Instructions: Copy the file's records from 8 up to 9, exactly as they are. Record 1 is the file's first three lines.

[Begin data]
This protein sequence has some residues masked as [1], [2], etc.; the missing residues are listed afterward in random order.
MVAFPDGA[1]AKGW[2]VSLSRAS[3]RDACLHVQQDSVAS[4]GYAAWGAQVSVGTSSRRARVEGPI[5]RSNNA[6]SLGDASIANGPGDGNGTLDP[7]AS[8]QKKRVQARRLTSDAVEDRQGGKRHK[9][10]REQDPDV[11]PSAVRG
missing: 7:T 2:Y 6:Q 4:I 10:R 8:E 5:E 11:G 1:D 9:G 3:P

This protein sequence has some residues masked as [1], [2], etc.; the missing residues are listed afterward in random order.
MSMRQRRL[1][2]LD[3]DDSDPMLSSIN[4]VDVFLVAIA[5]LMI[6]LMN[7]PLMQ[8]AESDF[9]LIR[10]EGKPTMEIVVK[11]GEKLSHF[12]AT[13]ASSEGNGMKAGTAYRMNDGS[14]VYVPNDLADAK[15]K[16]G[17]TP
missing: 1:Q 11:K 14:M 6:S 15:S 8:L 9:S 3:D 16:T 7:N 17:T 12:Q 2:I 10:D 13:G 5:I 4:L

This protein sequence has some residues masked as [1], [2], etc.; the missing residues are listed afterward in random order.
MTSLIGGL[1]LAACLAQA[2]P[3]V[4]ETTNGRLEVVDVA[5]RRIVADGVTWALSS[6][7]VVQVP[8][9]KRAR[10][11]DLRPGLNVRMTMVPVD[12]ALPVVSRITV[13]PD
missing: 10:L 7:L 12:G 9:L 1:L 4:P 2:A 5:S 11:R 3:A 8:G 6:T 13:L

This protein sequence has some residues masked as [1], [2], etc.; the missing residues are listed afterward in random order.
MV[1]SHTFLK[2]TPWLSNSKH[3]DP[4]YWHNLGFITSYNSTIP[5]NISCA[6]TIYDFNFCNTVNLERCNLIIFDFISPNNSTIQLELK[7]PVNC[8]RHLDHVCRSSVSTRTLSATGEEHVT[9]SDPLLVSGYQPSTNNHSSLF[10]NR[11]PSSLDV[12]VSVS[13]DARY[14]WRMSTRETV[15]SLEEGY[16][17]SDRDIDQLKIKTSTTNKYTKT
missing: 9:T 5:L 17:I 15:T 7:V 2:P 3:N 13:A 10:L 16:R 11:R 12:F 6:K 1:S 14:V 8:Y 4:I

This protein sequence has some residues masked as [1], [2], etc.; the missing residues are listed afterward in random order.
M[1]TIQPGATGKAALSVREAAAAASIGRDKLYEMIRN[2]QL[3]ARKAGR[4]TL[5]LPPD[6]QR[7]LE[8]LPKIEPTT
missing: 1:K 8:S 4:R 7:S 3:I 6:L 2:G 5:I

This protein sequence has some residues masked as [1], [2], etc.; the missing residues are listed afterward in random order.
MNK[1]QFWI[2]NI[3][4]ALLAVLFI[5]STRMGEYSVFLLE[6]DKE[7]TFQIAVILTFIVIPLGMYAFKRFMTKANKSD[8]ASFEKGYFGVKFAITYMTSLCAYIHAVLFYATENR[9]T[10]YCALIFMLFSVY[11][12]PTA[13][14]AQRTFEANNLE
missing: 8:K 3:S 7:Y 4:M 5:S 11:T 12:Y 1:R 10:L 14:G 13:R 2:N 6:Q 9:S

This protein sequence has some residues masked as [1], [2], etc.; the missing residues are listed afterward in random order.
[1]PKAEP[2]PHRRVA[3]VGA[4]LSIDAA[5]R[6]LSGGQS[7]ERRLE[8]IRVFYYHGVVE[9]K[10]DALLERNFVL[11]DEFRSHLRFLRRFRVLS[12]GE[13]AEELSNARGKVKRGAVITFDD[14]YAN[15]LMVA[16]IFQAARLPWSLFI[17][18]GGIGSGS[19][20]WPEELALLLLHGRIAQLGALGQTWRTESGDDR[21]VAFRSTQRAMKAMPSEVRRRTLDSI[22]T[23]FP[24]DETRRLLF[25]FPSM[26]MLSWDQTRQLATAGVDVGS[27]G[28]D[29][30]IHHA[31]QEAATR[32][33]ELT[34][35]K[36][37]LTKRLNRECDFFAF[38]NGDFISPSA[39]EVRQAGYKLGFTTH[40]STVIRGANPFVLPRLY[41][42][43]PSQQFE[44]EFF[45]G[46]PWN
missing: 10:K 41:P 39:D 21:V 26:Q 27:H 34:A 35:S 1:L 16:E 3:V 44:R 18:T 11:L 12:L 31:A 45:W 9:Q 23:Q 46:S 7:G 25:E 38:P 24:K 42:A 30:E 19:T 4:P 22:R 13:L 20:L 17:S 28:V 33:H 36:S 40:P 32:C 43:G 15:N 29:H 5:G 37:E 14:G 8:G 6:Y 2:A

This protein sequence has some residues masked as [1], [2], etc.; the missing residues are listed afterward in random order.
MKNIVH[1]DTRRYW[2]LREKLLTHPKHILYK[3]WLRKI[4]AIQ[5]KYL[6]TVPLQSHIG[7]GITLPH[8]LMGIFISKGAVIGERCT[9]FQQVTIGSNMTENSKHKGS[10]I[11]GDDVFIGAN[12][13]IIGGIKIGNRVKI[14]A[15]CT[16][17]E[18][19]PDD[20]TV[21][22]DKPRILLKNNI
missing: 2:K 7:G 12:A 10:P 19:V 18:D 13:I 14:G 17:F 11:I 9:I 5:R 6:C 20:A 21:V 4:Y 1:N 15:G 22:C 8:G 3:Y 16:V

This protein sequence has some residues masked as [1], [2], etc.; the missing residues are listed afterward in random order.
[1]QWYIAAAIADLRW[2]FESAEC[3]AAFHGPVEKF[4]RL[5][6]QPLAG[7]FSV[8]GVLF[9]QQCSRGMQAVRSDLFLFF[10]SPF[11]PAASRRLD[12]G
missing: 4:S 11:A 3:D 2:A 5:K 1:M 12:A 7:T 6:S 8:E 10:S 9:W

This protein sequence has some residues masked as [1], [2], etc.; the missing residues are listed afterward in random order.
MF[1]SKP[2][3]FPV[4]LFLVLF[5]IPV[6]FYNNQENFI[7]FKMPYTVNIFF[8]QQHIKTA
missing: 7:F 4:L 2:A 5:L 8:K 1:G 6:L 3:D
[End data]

This protein sequence has some residues masked as [1], [2], etc.; the missing residues are listed afterward in random order.
MKNIVH[1]DTRRYW[2]LREKLLTHPKHILYK[3]WLRKI[4]AIQ[5]KYL[6]TVPLQSHIG[7]GITLPH[8]LMGIFISKGAVIGERCT[9]FQQVTIGSNMTENSKHKGS[10]I[11]GDDVFIGAN[12][13]IIGGIKIGNRVKI[14]A[15]CT[16][17]E[18][19]PDD[20]TV[21][22]DKPRILLKNNI
missing: 2:K 7:G 12:A 10:P 19:V 18:D 13:I 14:G 17:F 11:I 9:I 5:R 6:C 20:A 21:V 4:Y 1:N 15:G 22:C 8:G 3:Y 16:V

This protein sequence has some residues masked as [1], [2], etc.; the missing residues are listed afterward in random order.
[1]QWYIAAAIADLRW[2]FESAEC[3]AAFHGPVEKF[4]RL[5][6]QPLAG[7]FSV[8]GVLF[9]QQCSRGMQAVRSDLFLFF[10]SPF[11]PAASRRLD[12]G
missing: 4:S 11:A 3:D 2:A 5:K 1:M 12:A 7:T 6:S 8:E 10:S 9:W